The Fairfax family lost control of the company in December Due to the costs of defending the takeover, Fairfax sold its television properties, including the Seven Network. In October , speculation began to grow that the company would be bought out and split up after the passage of changes to Australian media laws.
Rival media company News Corp Australia purchased a 7. Fairfax of Rural Press, saw the return of the Fairfax family to the company board. The company also gained a number of other regional newspapers, radio stations and websites; plus agricultural publications in various countries.
The website initially employed 14 journalists and was an attempt by Fairfax to break into the South East Queensland market. It featured breaking news updated "every 15 minutes".
The staff reductions would take place in both Australia and New Zealand, with the latter country bearing the brunt of the cuts, with full-time employees losing their jobs. A new campaign, "Fair Go, Fairfax: Don't discount journalism",  was launched by the MEAA [ citation needed ] in protest to the cuts arguing that the jobs losses will affect "quality journalism".
Graham Mott will continue in his role as general manager of the broadcast radio group under Fairfax. Mott indicated at the time of the acquisition that national syndication of programming such as that of the since-retired John Laws would largely be replaced on the network with more localised syndication at a state level.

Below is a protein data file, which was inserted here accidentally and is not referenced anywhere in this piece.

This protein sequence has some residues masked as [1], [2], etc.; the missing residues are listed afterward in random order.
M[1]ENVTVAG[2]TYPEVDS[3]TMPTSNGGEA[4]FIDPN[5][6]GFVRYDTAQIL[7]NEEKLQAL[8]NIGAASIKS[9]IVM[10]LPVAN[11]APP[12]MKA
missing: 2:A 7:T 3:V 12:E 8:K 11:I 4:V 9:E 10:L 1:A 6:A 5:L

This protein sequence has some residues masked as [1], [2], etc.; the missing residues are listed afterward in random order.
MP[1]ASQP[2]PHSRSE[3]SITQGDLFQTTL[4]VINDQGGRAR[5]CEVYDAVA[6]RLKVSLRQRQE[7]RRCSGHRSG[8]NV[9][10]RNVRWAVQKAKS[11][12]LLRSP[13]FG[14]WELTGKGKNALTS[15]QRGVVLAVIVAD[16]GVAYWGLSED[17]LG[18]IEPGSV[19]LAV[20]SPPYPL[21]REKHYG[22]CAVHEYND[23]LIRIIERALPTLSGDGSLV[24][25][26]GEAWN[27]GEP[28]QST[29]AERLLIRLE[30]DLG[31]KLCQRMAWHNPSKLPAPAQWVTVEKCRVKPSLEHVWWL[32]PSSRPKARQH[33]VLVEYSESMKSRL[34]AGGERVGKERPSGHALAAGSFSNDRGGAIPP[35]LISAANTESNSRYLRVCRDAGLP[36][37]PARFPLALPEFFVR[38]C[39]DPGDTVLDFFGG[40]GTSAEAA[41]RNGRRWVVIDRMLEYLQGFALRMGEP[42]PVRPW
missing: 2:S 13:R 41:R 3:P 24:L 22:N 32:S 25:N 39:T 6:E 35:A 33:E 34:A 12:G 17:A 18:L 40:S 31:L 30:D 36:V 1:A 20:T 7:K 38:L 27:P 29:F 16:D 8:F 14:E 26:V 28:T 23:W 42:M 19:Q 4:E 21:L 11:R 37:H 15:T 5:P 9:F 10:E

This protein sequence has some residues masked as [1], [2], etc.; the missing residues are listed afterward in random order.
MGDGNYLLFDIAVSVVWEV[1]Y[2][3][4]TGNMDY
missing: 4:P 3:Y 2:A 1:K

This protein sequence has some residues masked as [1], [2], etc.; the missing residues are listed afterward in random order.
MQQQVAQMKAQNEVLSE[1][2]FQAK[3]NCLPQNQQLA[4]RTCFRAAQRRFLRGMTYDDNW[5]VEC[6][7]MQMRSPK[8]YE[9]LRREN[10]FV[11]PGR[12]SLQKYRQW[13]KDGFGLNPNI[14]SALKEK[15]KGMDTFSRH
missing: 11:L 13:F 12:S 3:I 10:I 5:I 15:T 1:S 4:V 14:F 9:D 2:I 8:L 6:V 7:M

MyTalk Datacasting Channel was officially purchased from Southern Cross Broadcasting on 5 November ,  and ceased broadcasting on 25 February Fairfax and his family investment company, Marinya Media, sold their remaining 9.
The sale came after an earlier dispute between John B. Continued poor performance of Fairfax Media in light of changing news services was cited as one of the reasons for the sale of Marinya Media's interests in Fairfax.
Fairfax had earlier stood down from the Fairfax board, and his son, Nick Fairfax, was reported to be discussing his future with the rest of the company board. Rinehart also sought a position on the Fairfax board. Rinehart was denied a place on the board because she would not agree to Fairfax's charter of independence, and sold her stake in It also announced it was shifting to "compact" or tabloid-sized editions of the broadsheet newspapers from March , and that its two printing facilities at Chullora and Tullamarine would close.
A party may hold only two radio licences in each market, so some stations including 2CH and the Macquarie Regional Radio network were sold. Fairfax will license the Drive brand and "Drive. All printed and digital editions continued during the action but The Age web site was down on 25 and 26 March adding to a 2-week outage earlier in March.
Fairfax opened books to both parties, opening the door for The Sydney Morning Herald and The Age to pass into foreign ownership. Printing facilities in Australia and New Zealand.
Fairfax's New Zealand media business including national brand Stuff.